Authors' conclusions: 

Based on mostly very low-quality evidence for most comparisons and outcomes, we are uncertain about the effect of nearly all medical and surgical interventions to treat stone disease in children.Common reasons why we downgraded our assessments of the quality of evidence were: study limitations (risk of bias), indirectness, and imprecision. These issues make it difficult to draw clinical inferences. It is important that affected individuals, clinicians, and policy-makers are aware of these limitations of the evidence. There is a critical need for better quality trials assessing patient-important outcomes in children with stone disease to inform future guidelines on the management of this condition.

Read the full abstract...
Background: 

Urolithiasis is a condition where crystalline mineral deposits (stones) form within the urinary tract. Urinary stones can be located in any part of the urinary tract. Affected children may present with abdominal pain, blood in the urine or signs of infection. Radiological evaluation is used to confirm the diagnosis, to assess the size of the stone, its location, and the degree of possible urinary obstruction.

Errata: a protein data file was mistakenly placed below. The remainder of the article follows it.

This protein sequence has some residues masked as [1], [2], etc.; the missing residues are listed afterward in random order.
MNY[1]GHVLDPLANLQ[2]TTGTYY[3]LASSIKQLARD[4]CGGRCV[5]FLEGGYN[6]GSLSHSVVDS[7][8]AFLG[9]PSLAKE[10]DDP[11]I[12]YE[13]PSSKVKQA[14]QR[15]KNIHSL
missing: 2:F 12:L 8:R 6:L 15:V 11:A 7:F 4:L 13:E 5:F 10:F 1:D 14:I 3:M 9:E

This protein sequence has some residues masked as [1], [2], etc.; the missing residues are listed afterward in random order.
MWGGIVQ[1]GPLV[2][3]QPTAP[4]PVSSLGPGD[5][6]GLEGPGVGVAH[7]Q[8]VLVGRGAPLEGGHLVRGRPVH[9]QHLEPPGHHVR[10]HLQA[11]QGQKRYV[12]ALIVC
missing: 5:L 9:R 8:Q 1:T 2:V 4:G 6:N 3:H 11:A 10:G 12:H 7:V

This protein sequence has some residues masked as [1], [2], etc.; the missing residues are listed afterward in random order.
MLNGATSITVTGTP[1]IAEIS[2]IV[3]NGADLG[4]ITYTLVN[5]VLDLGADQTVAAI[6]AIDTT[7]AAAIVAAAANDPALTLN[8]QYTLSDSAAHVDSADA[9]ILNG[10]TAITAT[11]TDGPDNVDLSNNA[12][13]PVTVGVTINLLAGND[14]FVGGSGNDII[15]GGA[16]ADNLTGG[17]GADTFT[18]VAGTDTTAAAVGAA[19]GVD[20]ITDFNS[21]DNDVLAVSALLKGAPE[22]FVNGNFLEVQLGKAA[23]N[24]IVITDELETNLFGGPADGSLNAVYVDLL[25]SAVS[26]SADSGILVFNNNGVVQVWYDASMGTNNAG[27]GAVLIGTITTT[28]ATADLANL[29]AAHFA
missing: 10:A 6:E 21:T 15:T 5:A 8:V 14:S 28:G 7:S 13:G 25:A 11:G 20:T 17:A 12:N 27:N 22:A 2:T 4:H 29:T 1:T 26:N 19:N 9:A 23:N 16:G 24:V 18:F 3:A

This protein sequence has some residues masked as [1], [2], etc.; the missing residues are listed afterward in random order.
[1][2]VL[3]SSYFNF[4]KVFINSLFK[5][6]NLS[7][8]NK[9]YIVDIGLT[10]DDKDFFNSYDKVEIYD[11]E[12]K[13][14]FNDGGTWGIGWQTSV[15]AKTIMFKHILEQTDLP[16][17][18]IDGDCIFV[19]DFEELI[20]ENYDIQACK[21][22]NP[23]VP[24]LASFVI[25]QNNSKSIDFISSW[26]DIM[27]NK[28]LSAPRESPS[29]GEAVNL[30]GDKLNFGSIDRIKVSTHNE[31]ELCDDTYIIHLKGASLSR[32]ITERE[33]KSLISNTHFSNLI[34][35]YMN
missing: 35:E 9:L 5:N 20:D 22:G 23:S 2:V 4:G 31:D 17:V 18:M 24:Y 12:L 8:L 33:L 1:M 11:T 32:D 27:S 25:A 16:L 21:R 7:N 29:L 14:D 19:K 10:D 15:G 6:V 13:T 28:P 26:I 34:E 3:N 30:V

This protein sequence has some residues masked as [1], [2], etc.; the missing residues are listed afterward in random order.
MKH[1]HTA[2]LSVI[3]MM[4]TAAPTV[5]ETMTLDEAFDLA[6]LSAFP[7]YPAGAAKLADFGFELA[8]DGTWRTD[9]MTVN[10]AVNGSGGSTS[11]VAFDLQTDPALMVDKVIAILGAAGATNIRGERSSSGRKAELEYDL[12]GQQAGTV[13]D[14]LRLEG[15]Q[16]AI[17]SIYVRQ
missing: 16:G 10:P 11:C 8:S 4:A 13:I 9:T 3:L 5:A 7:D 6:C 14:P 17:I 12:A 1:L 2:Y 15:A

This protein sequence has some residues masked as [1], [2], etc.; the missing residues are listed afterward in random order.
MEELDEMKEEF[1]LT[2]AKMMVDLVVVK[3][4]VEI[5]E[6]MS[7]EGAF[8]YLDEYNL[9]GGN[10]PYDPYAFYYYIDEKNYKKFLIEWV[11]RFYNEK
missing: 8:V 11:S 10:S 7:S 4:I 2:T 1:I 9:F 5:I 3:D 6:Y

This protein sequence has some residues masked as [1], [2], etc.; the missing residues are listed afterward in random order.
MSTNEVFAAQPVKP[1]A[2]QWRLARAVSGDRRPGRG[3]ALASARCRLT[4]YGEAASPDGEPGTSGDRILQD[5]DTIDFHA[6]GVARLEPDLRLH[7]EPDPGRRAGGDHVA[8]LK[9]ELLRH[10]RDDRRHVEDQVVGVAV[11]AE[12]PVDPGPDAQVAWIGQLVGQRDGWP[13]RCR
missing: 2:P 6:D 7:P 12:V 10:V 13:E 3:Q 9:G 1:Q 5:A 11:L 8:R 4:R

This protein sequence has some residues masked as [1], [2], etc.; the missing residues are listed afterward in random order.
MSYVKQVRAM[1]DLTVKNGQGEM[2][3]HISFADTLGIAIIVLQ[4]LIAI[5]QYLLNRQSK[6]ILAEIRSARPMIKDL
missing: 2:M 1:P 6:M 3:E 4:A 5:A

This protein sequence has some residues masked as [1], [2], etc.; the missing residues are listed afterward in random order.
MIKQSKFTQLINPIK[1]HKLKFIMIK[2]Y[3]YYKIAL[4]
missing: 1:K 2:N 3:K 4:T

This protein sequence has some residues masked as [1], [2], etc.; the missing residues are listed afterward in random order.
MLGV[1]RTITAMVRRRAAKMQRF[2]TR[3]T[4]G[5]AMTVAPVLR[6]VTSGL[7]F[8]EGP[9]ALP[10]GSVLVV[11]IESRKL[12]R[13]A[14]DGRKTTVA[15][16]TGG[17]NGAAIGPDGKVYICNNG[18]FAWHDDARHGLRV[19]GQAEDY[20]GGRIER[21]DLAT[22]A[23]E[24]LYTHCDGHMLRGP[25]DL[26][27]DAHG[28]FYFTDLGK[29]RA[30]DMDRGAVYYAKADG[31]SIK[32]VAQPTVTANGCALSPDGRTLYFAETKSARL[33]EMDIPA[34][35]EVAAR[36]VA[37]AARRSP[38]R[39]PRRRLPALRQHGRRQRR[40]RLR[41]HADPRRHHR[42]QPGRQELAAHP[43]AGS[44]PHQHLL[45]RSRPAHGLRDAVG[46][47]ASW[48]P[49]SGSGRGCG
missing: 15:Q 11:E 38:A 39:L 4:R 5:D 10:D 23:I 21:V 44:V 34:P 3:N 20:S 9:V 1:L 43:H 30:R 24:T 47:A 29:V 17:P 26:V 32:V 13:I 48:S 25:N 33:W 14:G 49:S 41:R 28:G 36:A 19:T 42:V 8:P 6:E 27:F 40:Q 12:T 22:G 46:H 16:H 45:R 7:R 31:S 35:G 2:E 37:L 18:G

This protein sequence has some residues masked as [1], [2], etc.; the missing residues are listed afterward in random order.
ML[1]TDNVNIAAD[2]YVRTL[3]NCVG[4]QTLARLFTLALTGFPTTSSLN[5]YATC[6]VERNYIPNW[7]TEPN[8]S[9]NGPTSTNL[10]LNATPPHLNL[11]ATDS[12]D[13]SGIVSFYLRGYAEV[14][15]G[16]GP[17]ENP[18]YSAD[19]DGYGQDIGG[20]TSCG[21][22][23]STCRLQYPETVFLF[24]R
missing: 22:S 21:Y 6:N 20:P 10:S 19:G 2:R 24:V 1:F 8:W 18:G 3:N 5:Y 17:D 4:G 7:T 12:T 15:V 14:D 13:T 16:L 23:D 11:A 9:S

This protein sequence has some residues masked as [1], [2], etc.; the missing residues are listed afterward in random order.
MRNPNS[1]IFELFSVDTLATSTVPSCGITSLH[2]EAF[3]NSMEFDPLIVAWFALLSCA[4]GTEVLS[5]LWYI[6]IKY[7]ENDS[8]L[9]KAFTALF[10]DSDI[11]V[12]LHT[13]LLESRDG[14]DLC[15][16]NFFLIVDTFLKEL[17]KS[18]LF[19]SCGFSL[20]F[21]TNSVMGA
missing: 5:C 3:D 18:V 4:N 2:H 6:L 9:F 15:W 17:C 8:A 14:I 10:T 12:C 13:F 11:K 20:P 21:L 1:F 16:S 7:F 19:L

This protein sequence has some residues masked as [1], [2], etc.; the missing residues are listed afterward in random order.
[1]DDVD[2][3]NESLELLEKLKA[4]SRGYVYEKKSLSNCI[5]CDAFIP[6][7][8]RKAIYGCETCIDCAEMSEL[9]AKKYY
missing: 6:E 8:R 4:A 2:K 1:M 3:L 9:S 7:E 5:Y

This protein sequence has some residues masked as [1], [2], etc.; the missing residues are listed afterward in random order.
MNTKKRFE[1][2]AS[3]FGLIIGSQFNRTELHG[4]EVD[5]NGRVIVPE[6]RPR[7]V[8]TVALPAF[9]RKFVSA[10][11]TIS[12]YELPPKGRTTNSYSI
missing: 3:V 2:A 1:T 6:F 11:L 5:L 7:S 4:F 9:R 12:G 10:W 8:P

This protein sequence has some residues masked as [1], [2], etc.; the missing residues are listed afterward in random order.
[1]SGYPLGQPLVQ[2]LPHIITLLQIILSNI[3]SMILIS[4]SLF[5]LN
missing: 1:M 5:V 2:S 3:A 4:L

Objectives: 

To assess the effects of different medical and surgical interventions in the treatment of urinary tract stones of the kidney or ureter in children.

Search strategy: 

We searched the Cochrane Register of Controlled Trials (CENTRAL), MEDLINE (Ovid), Embase (Ovid) as well as the World Health Organization International Clinical Trials Registry Platform Search Portal and ClinicalTrials.gov. We searched reference lists of retrieved articles and conducted an electronic search for conference abstracts for the years 2012 to 2017. The date of the last search of all electronic databases was 31 December 2017 and we applied no language restrictions.

Selection criteria: 

We included all randomised controlled trials (RCTs) and quasi-RCTs looking at interventions for upper urinary tract stones in children. These included shock wave lithotripsy, percutaneous nephrolithotripsy, ureterorenoscopy, open surgery and medical expulsion therapy for upper urinary tract stones in children aged 0 to 18 years.

Data collection and analysis: 

We used standard methodological procedures according to Cochrane guidance. Two review authors independently searched and assessed studies for eligibility and conducted data extraction. 'Risk of bias' assessments were completed by three review authors independently. We used Review Manager 5 for data synthesis and analysis. We used the GRADE approach to assess the quality of evidence.

Main results: 

We included 14 studies with a total of 978 randomised participants in our review, informing eight comparisons. The studies contributing to most comparisons were at high or unclear risk of bias for most domains.